The sole purpose of getting diagnosed is to rule out the nasty stuff. That’s it. Nothing else.
I’m talking about the really rare things like cancer, infections, fractures and giant disc bulges that compress the whole spinal cord – not the kind of stuff you want – and like I said, it’s lucky this stuff is very rare. (only 1-2% of cases)
So, what else causes back pain?
Another measly 5% of back pain is caused by nerve root irritation. Think sciatica … a fire-like burning sensation that shoots down the back of your leg like an electric shock and makes even the most polite people curse …
So, what causes MOST back pain?
The great majority of back pain (more than 90%) comes from things like joints and ligaments … and the problem is we often can’t be sure which is which (but don’t worry, it doesn’t matter that we can’t really tell the difference … as you’ll soon learn)
So, most people with back pain have what we call Non-specific Low Back Pain.
Funnily enough, people can have pain without there being any injury at all.
What you need to wrap your head around is that there is just no way of accurately diagnosing the cause of non-specific low back pain … at which point you say:
“What about my medical scan?”
To which I answer, too many people get sent off for scans and told that their back pain is caused by whatever the doctors find on those scans.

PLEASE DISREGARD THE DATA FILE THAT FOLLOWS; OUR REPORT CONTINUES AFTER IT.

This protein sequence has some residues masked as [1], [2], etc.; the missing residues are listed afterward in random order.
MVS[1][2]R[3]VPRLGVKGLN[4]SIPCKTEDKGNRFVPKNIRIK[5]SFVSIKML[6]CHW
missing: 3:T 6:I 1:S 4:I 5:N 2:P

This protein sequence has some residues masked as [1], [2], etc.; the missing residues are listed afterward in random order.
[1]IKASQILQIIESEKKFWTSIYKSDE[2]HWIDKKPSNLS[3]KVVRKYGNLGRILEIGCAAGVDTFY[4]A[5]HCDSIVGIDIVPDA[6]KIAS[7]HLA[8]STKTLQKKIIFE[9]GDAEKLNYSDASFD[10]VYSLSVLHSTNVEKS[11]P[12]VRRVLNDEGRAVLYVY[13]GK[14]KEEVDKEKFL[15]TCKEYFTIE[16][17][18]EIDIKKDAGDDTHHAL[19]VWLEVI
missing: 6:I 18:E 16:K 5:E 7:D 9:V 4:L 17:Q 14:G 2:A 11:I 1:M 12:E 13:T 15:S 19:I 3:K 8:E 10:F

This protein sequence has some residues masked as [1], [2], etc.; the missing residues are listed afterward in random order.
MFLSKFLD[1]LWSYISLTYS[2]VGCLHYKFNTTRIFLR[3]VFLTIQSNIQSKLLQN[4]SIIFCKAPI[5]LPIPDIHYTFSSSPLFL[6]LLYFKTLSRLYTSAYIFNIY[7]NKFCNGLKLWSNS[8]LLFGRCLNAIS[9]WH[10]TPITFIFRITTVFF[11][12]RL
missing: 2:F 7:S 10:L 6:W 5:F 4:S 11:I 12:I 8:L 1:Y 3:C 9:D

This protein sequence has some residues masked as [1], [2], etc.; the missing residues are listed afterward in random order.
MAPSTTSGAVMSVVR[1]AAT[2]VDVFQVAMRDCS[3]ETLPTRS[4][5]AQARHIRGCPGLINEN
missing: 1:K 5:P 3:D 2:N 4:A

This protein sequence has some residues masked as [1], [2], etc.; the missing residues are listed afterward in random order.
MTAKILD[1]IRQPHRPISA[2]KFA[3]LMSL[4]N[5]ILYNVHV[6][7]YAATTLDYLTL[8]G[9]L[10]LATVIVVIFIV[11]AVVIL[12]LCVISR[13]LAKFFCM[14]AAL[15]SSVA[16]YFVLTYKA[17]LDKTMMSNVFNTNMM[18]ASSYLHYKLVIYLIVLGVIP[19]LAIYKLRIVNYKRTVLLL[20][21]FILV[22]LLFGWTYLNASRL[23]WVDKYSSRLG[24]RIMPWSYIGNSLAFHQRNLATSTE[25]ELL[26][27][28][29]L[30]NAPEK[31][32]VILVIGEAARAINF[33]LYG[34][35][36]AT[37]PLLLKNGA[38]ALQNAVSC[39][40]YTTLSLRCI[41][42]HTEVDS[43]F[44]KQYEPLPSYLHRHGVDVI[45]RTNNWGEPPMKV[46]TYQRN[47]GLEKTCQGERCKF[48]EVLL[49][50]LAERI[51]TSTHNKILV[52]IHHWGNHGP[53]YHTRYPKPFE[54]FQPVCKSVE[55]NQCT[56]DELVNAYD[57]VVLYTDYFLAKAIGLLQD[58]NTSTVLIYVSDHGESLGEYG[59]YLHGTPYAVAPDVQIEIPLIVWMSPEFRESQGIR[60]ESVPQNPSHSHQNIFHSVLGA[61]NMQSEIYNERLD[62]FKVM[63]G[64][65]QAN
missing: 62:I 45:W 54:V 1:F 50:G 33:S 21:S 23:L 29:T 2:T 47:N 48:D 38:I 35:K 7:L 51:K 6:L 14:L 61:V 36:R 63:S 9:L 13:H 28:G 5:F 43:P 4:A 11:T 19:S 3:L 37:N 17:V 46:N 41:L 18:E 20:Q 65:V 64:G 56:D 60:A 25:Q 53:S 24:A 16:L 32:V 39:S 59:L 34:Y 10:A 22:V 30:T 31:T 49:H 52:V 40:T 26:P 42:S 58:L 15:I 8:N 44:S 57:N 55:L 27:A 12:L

Which is complete BS (yes, BS)
There are many, many studies looking at MRI scans of people who have never had back pain at all.
I will repeat that.
Never had back pain AT ALL.
And yet the results are startling.
Many of these people who have NO PAIN AT ALL have disc bulges, arthritis and a whole bunch of other spinal conditions.
So what does this mean for you?
Well for starters, disc bulges and arthritis are normal ageing changes of the spine – kind of like grey hair.
Many people have them and have never felt a day of pain (except for wanting their hair not to be grey)
Scans are great at showing stuff, but they’re not great at telling us how relevant that stuff is to your pain.
There is no way of knowing how long those things have been present for.
If you’re not careful it’s easy to be misinformed about what is causing you back pain, which can then lead to ineffective, costly treatment and more pain and worry that is not necessary.
In the meantime here is a stretch that many of my one-on-one clients find really helpful. Check it out here
Dr. Clinton Logue, Osteopath